Mar 8, 2011

Rep. Lamborn reacts to NPR sting video

Rep. Doug Lamborn, the Colorado Republican who has authored several bills to defund public broadcasting, tells the Washington Examiner that he's "amazed by the condescension and arrogance" expressed by outgoing NPR Foundation President Ron Schiller in the covertly recorded video that conservative filmmaker James O'Keefe released this morning. "They seem to be viewing themselves as elites living in an ivory tower, and they are obviously out of touch with ordinary Americans." Lamborn says he hopes the video prompts Democrats to reconsider their support for public broadcasting."I hope that once and for all we can put this issue to bed."

GOP members of Congress will help save pubcasting, APTS Butler says

APTS President Patrick Butler told The Hill today (March 8) that GOP members of Congress are signaling support for continued public broadcasting funding. "Republicans in both the House and the Senate want to stand with us and give us a good result in the end," Butler said, but declined to name individuals. "It's not going to be a unanimous vote, but I do think if there ever comes an up-or-down vote on public broadcasting itself, we'll wind up with a bipartisan majority in favor of continuing our funding." Although, he noted, "I'm not sure at what level."

Washington Times says station funding advocacy efforts are breaking laws

The conservative Washington Times says that "lawmakers and conservative critics" insist public broadcasting stations are breaking two laws with their spots alerting viewers and listeners to Congressional moves to defund pubcasting: One rule that prohibits using taxpayer funds to ask Congress for more taxpayer money, and the other that bans nonprofits from doing lobbying work. In the story, spokespersons for stations including WGBH and WETA point out that their federal funds are strictly segregated from any money spent on advocacy. Last December, APTS and NPR sent to stations rules for conducting such advocacy efforts, citing court cases establishing the legality of doing so. "The bottom line is that public stations have a First Amendment right to advocate to defend federal funding and to use their donor lists to generate support for federal funding of public broadcasting," it said in part, "subject to restrictions on the use of Federal funding and certain other restrictions . . ."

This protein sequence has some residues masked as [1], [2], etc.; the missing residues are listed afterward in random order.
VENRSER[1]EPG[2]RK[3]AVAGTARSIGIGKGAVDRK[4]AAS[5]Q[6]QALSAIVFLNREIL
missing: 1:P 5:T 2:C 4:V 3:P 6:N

NPR says it refused donation from phony foundation

NPR issued this brief statement on the video sting released today by conservative filmmaker James O'Keefe:

"The fraudulent organization represented in this video repeatedly pressed us to accept a $5 million check, with no strings attached, which we repeatedly refused to accept.

We are appalled by the comments made by Ron Schiller in the video, which are contrary to what NPR stands for.

Mr. Schiller announced last week that he is leaving NPR for another job."

KUNC music director jumps 42 stories to his death in Denver

Kyle Dyas, the popular music director and on-air personality at KUNC-FM in Greeley, Colo., jumped to his death from atop the 42-story Spire building in Denver on Sunday (March 6). The city's medical examiner ruled the manner of death was suicide. As of Tuesday morning, more than 200 listeners had posted remembrances on the station's website. “The two words that keep showing up (on the online posts) are ‘gentle soul,’" KUNC President Neil Best told the local Tribune newspaper. "I think in radio you can’t fool people on how you come across.” Dyas, 42, joined KUNC in 1996 as a staff announcer and became music director in 2002. He programmed KUNC’s “Diverse Music” show from 9 a.m.-3 p.m. weekdays. Plans for a memorial service are pending.

NPR's Ron Schiller caught in video sting

A covertly recorded video of NPR Foundation President Ron Schiller meeting with prospective donors was released by conservative filmmaker James O'Keefe this morning. Schiller, whose appointment to a new job with the Aspen Institute was announced last week, was recorded in February describing members of the Tea Party as "white, middle America, gun-toting.....They're seriously racist, racist people." Schiller was having lunch with two men from a fake Muslim foundation who said they were interested in donating $5 million to public media. In the heavily edited, 11- minute video, Schiller told them NPR would "be better off in the long run without federal funding." Coverage by Slate's David Weigel, the Daily Caller and NPR's own news blog, The Two-Way.

Clarification: An earlier version of this post linked Schiller's departure to the video sting, but NPR denies the connection. "[W]e weren't aware there was a video until this morning," said NPR's Dana Davis Rehm. "He was in discussion with his new employer before the video was produced. He did not know he was being filmed. We did not know he was being filmed."